Tied with Walters for goals was Lachie Schultz, who has since left for Collingwood in a move that threatens to destabilise the entire forward structure.


Not only is that 33 less goals in their best six forward group, but the removal of 4.1 tackles and 20.1 pressure acts per game is an enormous loss to a team struggling to retain the ball inside their forward 50.

Outside of tangible numbers, Schultz plays with an energy and combativeness that elevates those around him, a quality that a young team like Fremantle will undoubtedly be poorer for losing.

The only forward to score more than 20 goals in 2023 was Michael Frederick, who was a livewire throughout the campaign. He presents an interesting puzzle for Longmuir, as he looks like a genuine Liam Henry replacement for the wing, but can you afford to take him out of the forward 50?

Sam Sturt managed 17 goals from 14 games and showed some signs of finding his feet at AFL level, but he’ll need to continue to progress if Fremantle wants to avoid another bottom-third finish.

Another Sam, this time Switkowski, doesn’t score more than a goal a game, but a lot of his work is done higher up the field, and he is an irreplaceable part of the best 22 with his pressure and ball use.

Now we get stuck into where I see that the problems lie. Josh Tracey played 17 games last season, for 15 goals, spending the majority of the season as a second tall.


For a player with his role, going at a goal a game isn’t sufficient for Fremantle to contend, and he’s occupying perhaps the most obvious position for essential improvement. Tracey has serviceability, but his output on the scoreboard and overall consistency need to improve in 2024.

Bailey Banfield hasn’t quite been able to cement his spot in the team, scoring 11 goals from 14 games last year, while Tom Emmett’s late-season pair of games, in which he scored four majors, does create a splash of intrigue for that role in the forward line.

Josh Corbett looked to struggle to find any form of momentum when given time in the purple – although a bizarre decision to play him as a substitute couldn’t have helped – while Matt Taberner, who has carried the forward line for years, couldn’t shake off persisting injuries.

The other piece of the puzzle is Nathan Fyfe, who was touted as the missing link to the forward line heading into 2023, but it’s fair to say that move was a disaster.

Injuries didn’t help, but he simply isn’t a forward, and he looked a shadow of who he is as a player from his limited exposure. With a strong pre-season, he’s likely to play in round one, which creates a real quandary.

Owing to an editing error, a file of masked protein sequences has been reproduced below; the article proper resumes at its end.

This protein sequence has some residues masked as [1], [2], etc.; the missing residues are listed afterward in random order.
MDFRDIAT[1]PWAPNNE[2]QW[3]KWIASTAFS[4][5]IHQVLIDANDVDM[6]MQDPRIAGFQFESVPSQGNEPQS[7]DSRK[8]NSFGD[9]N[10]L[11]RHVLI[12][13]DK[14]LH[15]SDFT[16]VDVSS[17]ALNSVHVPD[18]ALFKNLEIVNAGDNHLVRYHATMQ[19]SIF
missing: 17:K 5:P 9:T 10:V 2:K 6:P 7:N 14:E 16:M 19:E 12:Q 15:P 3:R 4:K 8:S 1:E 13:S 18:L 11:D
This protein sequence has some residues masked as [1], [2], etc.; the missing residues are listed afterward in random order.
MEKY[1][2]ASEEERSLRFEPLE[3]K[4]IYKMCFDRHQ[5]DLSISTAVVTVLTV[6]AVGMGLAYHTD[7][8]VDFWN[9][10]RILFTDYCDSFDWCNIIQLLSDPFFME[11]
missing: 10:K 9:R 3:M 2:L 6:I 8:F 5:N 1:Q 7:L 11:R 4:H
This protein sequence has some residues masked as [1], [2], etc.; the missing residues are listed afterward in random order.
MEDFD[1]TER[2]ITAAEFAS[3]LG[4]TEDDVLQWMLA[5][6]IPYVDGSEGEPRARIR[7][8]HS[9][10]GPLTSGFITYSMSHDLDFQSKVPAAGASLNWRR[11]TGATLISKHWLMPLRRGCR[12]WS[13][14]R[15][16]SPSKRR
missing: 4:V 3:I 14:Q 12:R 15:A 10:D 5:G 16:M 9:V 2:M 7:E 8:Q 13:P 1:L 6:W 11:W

He’s 32 now, and with the better part of half a decade of injury woes, there remain genuine questions about whether he can physically cope with the rigours of an AFL midfield.


Couple that with the difficulty he had transitioning into a forward, he finds himself in a really awkward spot. How he fares on Sunday shapes one of the biggest sub-plots of the Dockers’ first game of the season.

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Can they turn the tide?

It’s hard to base anything off pre-season with any real certainty, but the Amiss-less forward line struggled against a robust and regimented Port Adelaide defence.

Their inside 50 count of 37 was 19 less than Port Adelaide mustered, while their efficiency inside 50 was a woeful 35.1 per cent.

Tracey and Taberner both spent more than 75 per cent of the time on the ground and combined for zero goals, with only Patrick Voss really impressing in the forward group.


This presents a real problem, as regardless of who is playing in a pre-season game or how fitness-building the game might be, the ghosts of 2023 were well and truly haunting Alberton Oval.

If Fremantle’s forwards can’t collectively lift, both in terms of production and pressure, it looks destined to be another forgettable, and ultimately wasted year.

West Coast Eagles
Melbourne Demons
AFL : Head To Head
Sun, 19 May 2024, 18:21
Western Bulldogs
Sydney Swans
AFL : Head To Head
Thu, 23 May 2024, 19:30
Fremantle Dockers
Collingwood Magpies
AFL : Head To Head
Fri, 24 May 2024, 20:10
* Odds Correct At Time Of Posting. Check PlayUp Website For Latest Odds